Carl opened his insurance agency in 1986, and over the years, he has developed a loyal client base. His annual revenues are close to $500,000, which affords him a comfortable living and supports his five-person staff. But, after nearly three decades of owning his own business, Carl is looking forward to retirement and starting a new chapter in his life. He plans to sell the agency and move with his wife to a nice condo near the beach in south Florida.

As luck would have it, Carl is able to locate a prospective buyer through a mutual contact, and after several weeks of discussions, they settle on a fair price for the sale of his agency. Carl pays for his attorney to draw up the necessary paperwork for the business transfer and is ready to close the deal. Meanwhile, the buyer, a modestly successful agent in his late 30s, talks to a lender about financing for the acquisition. The lender is willing to offer the funding, provided that the seller will cover 20 percent of the note. So, Carl visits with his banker and completes a stack of paperwork to apply for a loan. Several weeks go by with no word from the bank. Finally, Carl learns that the bank cannot close the loan because of the lack of hard assets to use as collateral.

A Common Problem
Carl’s situation is all too common for insurance agency owners who are looking to sell their business. The average agency owner is 60 years old and looking to retire in the next 10 years. Most buyers, on the other hand, are in their 30s and 40s, hoping to build a business to support their family until retirement. These younger buyers generally do not have sufficient assets to securitize the purchase, and the seller will have to help finance the business transfer. But, the majority of lenders are reluctant to finance a business with few or no tangible assets, such as equipment or inventory. Consequently, deals often fall apart after weeks or months of negotiations, leaving sellers demoralized and burdened with resuming their search for a qualified buyer from scratch.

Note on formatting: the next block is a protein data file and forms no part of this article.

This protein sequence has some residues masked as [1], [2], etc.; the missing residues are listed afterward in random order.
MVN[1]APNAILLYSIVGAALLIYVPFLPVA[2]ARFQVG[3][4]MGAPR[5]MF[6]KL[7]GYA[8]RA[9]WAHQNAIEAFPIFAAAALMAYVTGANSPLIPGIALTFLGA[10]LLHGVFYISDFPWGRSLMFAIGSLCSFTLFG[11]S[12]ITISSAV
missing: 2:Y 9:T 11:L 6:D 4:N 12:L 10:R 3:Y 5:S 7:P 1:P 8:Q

The Benefit of a Business Intermediary
A business intermediary with expertise in the insurance arena can help resolve this issue by arranging perpetuation funding for the business transfer. For example, Springtree Group in many cases can arrange financing that is based on the cash flow of the business with a 10-year amortization and mid-single digit APR with little or no pre-payment penalty. By leveraging close relationships developed over several years with a trusted network of banks, venture capitalists, and specialty lenders, Springtree Group can help buyers and sellers get past the common objections offered by most financial institution and secure the funding they need for the business perpetuation.

The loan cycle generally takes at least 45 days; however, in many cases, Springtree Group will work on “broken” deals that fell through because the buyer or seller was unable to arrange financing for the agency transfer through other sources. Because balance sheets, tax returns, and other financial documents have already been prepared, the timing may be shortened to 30 days or less.

If you are thinking of buying or selling an independent insurance agency, contact Springtree Group to learn more about business perpetuation funding and see what options are available to you. Call (972) 395-8811 or contact us online, and let us help you achieve your plans for a successful business transfer.